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In Conversation:
Clinical Fellow Jack Shern, M.D.

Image of Jack Shern, M.D.

Jack Shern, M.D. (Photo: R. Baer)

CCR: Pediatric oncology is a challenging field. How did you choose to work with kids?

Jack: I knew very early that I was interested in pediatrics. We have a pretty good cure rate, which means we can make a huge difference. If you save an infant, they have their whole life ahead of them. Plus, pediatrics is a fun specialty. It’s amazing to see, even when they are sick, kids can keep smiling, laughing, and having fun.

CCR: You have a joint fellowship between NCI and Johns Hopkins. Tell us about it.

Jack: First, there was a very intense clinical service year of seeing patients all the time, half at Hopkins, half at NCI. For research, I knew pretty early that I wanted to be at NCI. I met my wife when I came here as a summer research fellow, and we both knew we wanted to come back. So I started looking around the Pediatric Oncology Branch for a research opportunity. And Javed was the best salesman.

CCR: That’s Javed Khan, Deputy Chief of our Genetics Branch and an Investigator in our Pediatric Oncology Branch. Humor aside, what interested you in his work?

Jack: I saw high-throughput genomics as the best way to characterize these tumors. We can survey the entire picture of what these tumors do with a couple of experiments. When I joined in 2011, his laboratory was already actively sequencing about 140 rhabdomyosarcomas and Javed suggested I lead that project. I had no experience in genomics, but it was a good place to learn. There is so much expertise in the Branch; for a novice, it is reassuring to have the world’s experts mentoring you.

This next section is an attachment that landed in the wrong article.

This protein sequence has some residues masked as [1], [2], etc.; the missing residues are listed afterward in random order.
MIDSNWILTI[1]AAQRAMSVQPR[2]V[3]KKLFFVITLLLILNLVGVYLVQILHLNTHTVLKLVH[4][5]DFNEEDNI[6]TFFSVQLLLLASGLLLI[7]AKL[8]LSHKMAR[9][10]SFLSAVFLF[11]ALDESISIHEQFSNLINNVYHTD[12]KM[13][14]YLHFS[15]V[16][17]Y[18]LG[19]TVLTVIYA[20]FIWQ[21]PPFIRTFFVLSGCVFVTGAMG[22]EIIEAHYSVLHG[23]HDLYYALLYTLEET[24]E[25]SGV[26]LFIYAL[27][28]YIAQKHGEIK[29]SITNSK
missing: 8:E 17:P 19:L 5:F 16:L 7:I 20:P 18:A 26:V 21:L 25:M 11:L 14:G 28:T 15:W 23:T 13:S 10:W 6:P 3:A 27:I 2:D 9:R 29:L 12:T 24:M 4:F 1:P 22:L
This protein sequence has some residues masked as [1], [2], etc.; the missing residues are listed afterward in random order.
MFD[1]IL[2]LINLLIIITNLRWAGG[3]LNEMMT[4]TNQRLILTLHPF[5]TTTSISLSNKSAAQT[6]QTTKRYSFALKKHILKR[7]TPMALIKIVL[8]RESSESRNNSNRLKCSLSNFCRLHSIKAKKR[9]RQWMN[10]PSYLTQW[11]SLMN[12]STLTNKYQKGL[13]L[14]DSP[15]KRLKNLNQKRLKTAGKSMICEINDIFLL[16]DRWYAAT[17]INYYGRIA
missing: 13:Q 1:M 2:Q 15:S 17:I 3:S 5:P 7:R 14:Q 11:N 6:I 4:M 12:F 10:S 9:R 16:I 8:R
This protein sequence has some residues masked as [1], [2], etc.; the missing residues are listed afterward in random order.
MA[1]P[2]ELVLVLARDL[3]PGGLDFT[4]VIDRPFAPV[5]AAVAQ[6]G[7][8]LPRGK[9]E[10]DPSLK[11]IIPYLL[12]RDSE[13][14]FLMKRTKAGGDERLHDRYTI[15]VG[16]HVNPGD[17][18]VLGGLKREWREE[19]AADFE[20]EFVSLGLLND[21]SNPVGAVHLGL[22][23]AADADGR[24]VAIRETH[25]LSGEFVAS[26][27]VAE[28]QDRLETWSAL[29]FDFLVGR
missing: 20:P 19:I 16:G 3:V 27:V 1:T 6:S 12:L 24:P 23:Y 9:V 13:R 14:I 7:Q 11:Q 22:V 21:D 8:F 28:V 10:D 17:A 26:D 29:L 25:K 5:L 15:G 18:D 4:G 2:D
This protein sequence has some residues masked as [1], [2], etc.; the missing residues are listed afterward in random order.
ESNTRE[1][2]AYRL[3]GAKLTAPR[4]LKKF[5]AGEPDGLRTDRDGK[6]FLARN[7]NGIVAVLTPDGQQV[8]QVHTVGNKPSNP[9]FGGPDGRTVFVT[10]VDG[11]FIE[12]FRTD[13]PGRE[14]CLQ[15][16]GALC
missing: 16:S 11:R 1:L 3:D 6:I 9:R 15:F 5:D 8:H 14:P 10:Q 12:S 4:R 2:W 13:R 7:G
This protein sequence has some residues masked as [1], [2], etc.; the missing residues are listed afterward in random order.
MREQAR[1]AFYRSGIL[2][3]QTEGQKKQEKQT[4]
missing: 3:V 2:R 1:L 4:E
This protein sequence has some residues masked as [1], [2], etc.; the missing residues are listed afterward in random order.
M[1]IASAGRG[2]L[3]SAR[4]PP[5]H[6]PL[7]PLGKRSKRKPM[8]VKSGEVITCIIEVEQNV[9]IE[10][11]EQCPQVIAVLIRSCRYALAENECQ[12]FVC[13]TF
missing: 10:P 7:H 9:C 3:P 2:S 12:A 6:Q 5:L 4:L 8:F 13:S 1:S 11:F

CCR: What was the biggest challenge to the project?

Jack: The biggest challenge was collecting enough tumors, then pooling all the data and figuring what story all this information was trying to tell us. Tumors are heterogeneous and the sequencing data can be very hard to interpret. You have to come up with statistical tools to carefully balance the false positives and negatives. It is even more challenging in a rare tumor where you have low sample numbers and recurrent mutations are infrequent.

CCR: What surprised you most about the results?

Jack: How simple, yet deadly, some of the tumors are. There was a one-year old with only two genomic alterations, one of which generated the fusion oncogene, PAX3-FOXO1. Of course, that change affects hundreds of genes downstream. In another big project, we are building some cell lines that can be screened by groups at the National Center for Advancing Translational Sciences (NCATS) and the RNAi core facility to help us figure out what the fusion gene is doing, who it is interacting with and ultimately, to develop novel therapies.

CCR: What advice would you give to your colleagues?

Jack: This project had so many moving parts and collaborators that it took a lot of persistence to get it to where it is today. There are lots of times in science when you get disappointed. To succeed, you need persistence.

CCR: Where do you see your future career?

Jack: I still love to see patients, but I would one day like to head my own lab. The NIH is a remarkable community where this type of “big science” can be done. It’s hard not to aspire to be a principal investigator in this exhilarating environment. For me, that means I’ll try to stay here and use genomics to translate our findings into new treatments for children who currently have incurable cancer.